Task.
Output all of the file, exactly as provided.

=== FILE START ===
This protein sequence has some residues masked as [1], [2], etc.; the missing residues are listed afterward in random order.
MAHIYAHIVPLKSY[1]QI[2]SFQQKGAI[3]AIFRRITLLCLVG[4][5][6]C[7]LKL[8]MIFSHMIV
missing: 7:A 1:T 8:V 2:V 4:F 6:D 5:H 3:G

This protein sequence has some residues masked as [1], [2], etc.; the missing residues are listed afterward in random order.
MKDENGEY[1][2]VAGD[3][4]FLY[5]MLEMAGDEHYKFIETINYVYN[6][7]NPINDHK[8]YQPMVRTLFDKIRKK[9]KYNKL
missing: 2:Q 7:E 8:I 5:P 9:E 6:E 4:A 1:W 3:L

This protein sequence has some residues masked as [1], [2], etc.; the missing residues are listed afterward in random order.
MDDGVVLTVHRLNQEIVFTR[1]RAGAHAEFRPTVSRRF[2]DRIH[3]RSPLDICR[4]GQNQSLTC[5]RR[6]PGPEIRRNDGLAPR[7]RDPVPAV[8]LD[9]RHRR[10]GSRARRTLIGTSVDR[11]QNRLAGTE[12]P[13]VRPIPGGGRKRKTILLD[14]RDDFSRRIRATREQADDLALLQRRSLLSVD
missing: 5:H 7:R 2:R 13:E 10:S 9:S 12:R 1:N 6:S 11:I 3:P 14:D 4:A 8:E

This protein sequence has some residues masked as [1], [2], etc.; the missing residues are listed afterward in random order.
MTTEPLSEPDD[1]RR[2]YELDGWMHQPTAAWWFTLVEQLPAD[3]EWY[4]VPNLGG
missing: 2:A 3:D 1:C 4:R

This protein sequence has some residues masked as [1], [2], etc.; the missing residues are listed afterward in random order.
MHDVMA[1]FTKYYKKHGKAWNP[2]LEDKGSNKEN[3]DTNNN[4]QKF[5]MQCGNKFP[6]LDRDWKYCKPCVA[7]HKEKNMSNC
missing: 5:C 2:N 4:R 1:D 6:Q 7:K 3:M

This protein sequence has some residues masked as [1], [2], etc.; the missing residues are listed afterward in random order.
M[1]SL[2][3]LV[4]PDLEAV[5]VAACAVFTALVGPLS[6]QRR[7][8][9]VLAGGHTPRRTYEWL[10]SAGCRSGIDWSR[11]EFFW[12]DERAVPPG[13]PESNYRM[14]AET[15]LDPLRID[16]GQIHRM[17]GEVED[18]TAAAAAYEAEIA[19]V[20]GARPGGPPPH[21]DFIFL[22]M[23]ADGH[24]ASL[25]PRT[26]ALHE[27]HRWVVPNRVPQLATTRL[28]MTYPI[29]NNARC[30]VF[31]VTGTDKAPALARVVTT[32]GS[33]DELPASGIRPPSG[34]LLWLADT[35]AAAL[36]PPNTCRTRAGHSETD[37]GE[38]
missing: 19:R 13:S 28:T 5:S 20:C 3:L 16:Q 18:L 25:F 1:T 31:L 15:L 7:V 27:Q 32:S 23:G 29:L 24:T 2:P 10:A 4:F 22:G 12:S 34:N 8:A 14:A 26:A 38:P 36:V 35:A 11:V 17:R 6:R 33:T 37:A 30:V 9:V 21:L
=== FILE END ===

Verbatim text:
This protein sequence has some residues masked as [1], [2], etc.; the missing residues are listed afterward in random order.
MAHIYAHIVPLKSY[1]QI[2]SFQQKGAI[3]AIFRRITLLCLVG[4][5][6]C[7]LKL[8]MIFSHMIV
missing: 7:A 1:T 8:V 2:V 4:F 6:D 5:H 3:G

This protein sequence has some residues masked as [1], [2], etc.; the missing residues are listed afterward in random order.
MKDENGEY[1][2]VAGD[3][4]FLY[5]MLEMAGDEHYKFIETINYVYN[6][7]NPINDHK[8]YQPMVRTLFDKIRKK[9]KYNKL
missing: 2:Q 7:E 8:I 5:P 9:E 6:E 4:A 1:W 3:L

This protein sequence has some residues masked as [1], [2], etc.; the missing residues are listed afterward in random order.
MDDGVVLTVHRLNQEIVFTR[1]RAGAHAEFRPTVSRRF[2]DRIH[3]RSPLDICR[4]GQNQSLTC[5]RR[6]PGPEIRRNDGLAPR[7]RDPVPAV[8]LD[9]RHRR[10]GSRARRTLIGTSVDR[11]QNRLAGTE[12]P[13]VRPIPGGGRKRKTILLD[14]RDDFSRRIRATREQADDLALLQRRSLLSVD
missing: 5:H 7:R 2:R 13:E 10:S 9:S 12:R 1:N 6:S 11:I 3:P 14:D 4:A 8:E

This protein sequence has some residues masked as [1], [2], etc.; the missing residues are listed afterward in random order.
MTTEPLSEPDD[1]RR[2]YELDGWMHQPTAAWWFTLVEQLPAD[3]EWY[4]VPNLGG
missing: 2:A 3:D 1:C 4:R

This protein sequence has some residues masked as [1], [2], etc.; the missing residues are listed afterward in random order.
MHDVMA[1]FTKYYKKHGKAWNP[2]LEDKGSNKEN[3]DTNNN[4]QKF[5]MQCGNKFP[6]LDRDWKYCKPCVA[7]HKEKNMSNC
missing: 5:C 2:N 4:R 1:D 6:Q 7:K 3:M

This protein sequence has some residues masked as [1], [2], etc.; the missing residues are listed afterward in random order.
M[1]SL[2][3]LV[4]PDLEAV[5]VAACAVFTALVGPLS[6]QRR[7][8][9]VLAGGHTPRRTYEWL[10]SAGCRSGIDWSR[11]EFFW[12]DERAVPPG[13]PESNYRM[14]AET[15]LDPLRID[16]GQIHRM[17]GEVED[18]TAAAAAYEAEIA[19]V[20]GARPGGPPPH[21]DFIFL[22]M[23]ADGH[24]ASL[25]PRT[26]ALHE[27]HRWVVPNRVPQLATTRL[28]MTYPI[29]NNARC[30]VF[31]VTGTDKAPALARVVTT[32]GS[33]DELPASGIRPPSG[34]LLWLADT[35]AAAL[36]PPNTCRTRAGHSETD[37]GE[38]
missing: 19:R 13:S 28:T 5:S 20:C 3:L 16:Q 18:L 25:F 1:T 31:L 15:L 7:V 27:Q 32:S 23:G 29:L 24:T 2:P 10:A 4:F 22:G 12:S 34:N 8:A 14:A 26:A 38:P 36:V 35:A 11:V 17:R 6:R 33:T 37:A 30:V 9:V 21:L